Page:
Tag Info

New answers tagged

5

The issue is your assumption that the horn and trumpet are in fact in F and B-flat. Trumpets can be pitched in a variety of keys, and horn historically has played in one harmonic series or another without the use of valves, but by using crooks to pitch the instrument in one key or another. In this case, the horn part is written in C and the trumpet part is ...


2

When you write the analysis, mention your knowledge of melodic and harmonic scales, and your decision to use the natural minor scale instead. Discuss whether the lack of a strong dominant>tonic structure including the G# leading note allows it to be in a "key". And make sure the piece IS melodically centered on A. That should cover any possible ...


0

Contemporary music uses the natural minor form basically as a scale on its own but in traditional harmony at least the natural minor form is only used when the melodic minor goes down after going up. (The sharpened sixth and seventh scale degrees then going natural when going down.) You may want to investigate whether this non traditional use of the natural ...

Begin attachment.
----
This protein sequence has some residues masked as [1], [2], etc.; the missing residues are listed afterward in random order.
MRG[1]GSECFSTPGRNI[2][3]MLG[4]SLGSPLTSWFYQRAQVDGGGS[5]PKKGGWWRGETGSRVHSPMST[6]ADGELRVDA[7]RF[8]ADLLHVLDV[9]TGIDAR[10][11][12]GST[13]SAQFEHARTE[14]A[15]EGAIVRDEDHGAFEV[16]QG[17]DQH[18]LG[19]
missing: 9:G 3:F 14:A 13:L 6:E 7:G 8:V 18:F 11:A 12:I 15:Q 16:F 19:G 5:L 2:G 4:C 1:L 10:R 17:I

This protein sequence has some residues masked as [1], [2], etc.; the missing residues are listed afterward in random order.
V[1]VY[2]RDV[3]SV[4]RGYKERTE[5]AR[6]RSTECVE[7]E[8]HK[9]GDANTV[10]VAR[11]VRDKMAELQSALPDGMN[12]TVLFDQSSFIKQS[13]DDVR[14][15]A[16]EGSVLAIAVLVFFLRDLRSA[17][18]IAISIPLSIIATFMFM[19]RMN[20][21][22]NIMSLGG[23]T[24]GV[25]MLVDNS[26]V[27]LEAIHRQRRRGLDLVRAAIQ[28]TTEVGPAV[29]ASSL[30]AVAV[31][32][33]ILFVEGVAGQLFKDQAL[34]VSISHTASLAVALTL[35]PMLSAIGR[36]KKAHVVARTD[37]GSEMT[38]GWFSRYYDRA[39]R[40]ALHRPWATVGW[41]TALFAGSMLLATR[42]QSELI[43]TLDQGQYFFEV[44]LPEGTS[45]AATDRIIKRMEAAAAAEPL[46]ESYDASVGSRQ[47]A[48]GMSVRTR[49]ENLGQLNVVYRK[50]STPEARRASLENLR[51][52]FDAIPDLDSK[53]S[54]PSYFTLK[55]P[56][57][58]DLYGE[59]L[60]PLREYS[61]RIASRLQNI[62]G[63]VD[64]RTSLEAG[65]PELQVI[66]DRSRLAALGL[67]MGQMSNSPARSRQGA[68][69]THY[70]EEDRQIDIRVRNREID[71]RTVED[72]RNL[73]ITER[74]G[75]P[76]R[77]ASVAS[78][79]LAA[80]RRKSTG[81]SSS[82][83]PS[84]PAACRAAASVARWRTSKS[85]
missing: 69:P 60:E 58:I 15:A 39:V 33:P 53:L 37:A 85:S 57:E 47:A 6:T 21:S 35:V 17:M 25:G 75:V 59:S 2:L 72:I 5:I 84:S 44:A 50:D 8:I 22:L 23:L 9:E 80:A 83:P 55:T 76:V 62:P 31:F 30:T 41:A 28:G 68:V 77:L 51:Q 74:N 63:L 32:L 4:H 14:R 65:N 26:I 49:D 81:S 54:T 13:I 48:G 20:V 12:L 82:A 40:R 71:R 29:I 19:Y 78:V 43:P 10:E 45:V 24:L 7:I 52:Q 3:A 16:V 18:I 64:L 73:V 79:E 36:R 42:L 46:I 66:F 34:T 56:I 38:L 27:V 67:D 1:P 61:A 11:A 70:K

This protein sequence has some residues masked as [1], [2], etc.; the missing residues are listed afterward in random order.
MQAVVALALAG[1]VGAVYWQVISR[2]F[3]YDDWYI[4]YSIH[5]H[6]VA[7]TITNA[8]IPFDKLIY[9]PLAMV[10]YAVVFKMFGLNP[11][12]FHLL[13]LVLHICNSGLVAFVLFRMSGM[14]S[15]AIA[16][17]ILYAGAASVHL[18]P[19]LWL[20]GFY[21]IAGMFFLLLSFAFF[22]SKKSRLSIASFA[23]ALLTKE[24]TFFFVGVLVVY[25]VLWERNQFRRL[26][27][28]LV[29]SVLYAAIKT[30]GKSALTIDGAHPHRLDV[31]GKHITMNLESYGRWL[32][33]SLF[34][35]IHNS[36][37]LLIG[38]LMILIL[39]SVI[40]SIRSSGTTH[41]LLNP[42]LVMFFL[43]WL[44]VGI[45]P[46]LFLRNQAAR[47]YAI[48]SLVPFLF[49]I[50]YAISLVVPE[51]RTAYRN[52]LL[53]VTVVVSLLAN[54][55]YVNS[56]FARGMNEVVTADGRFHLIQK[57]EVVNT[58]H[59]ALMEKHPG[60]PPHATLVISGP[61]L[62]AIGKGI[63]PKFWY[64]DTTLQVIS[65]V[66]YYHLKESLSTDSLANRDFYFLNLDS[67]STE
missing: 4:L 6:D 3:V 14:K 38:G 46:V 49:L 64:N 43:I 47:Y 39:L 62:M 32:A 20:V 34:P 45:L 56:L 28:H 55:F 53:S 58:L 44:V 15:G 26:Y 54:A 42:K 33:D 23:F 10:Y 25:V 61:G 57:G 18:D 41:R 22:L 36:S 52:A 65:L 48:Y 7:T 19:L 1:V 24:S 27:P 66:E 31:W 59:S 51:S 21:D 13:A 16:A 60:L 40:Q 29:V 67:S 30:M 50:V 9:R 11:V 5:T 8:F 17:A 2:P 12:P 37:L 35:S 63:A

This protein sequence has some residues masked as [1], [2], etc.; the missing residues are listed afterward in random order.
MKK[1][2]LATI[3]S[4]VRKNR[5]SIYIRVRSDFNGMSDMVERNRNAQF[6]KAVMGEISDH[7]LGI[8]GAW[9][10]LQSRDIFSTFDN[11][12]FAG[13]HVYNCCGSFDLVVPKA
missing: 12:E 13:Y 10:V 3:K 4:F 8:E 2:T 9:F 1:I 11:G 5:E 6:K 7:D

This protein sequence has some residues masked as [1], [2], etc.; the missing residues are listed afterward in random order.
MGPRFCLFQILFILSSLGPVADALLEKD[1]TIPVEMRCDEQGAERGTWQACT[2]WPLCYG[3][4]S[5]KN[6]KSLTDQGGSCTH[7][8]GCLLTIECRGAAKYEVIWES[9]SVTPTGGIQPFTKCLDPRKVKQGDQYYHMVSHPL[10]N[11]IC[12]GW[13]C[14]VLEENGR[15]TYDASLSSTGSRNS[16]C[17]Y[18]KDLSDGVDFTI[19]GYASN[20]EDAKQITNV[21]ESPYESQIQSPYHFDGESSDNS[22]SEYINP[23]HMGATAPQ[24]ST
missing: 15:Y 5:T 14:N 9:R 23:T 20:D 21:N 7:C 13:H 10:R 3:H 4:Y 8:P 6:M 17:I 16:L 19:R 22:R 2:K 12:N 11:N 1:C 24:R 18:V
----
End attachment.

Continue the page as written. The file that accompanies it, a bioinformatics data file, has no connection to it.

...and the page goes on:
0

If your piece focuses on notes "A" and "E" rather than "C" and "G", then you are in A natural minor. In other words, "A" and "E" represent "home base": the song tends to resolve to these notes, target them, land on them and stay there, etc.


3

It is very typical for the key of A minor to have the G# leading tone, which helps to add tension to the V (E) chord, and brings a clear resolution to the tonic (A). However, even if only G-natural is used, if your listener still feels a sense that A is the tonic, i.e., the piece revolves around A, then that would make a safe argument that the piece is ...


1

First off, two links. One person's transcription of the chords for "Crush": http://www.azchords.com/d/davematthewsband-tabs-1009/crush-tabs-104305.html And another person's "accurate Dave Matthews Band tablature": http://www.dmbtabs.com/song.php?sid=41 Those two seem to match pretty well and seem good to me compared to a live performance with just Dave and ...


22

The fact that you are in A minor without G# (or F# and G#) means that you are in A natural minor. What defines a scale as minor or major, is the third of the scale, not the accidentals. If you have A as the root of your scale and the third is a C, then the scale is a minor one. There are 3 different types of minor scales: A harmonic minor (it has G#) A ...



Top 50 recent answers are included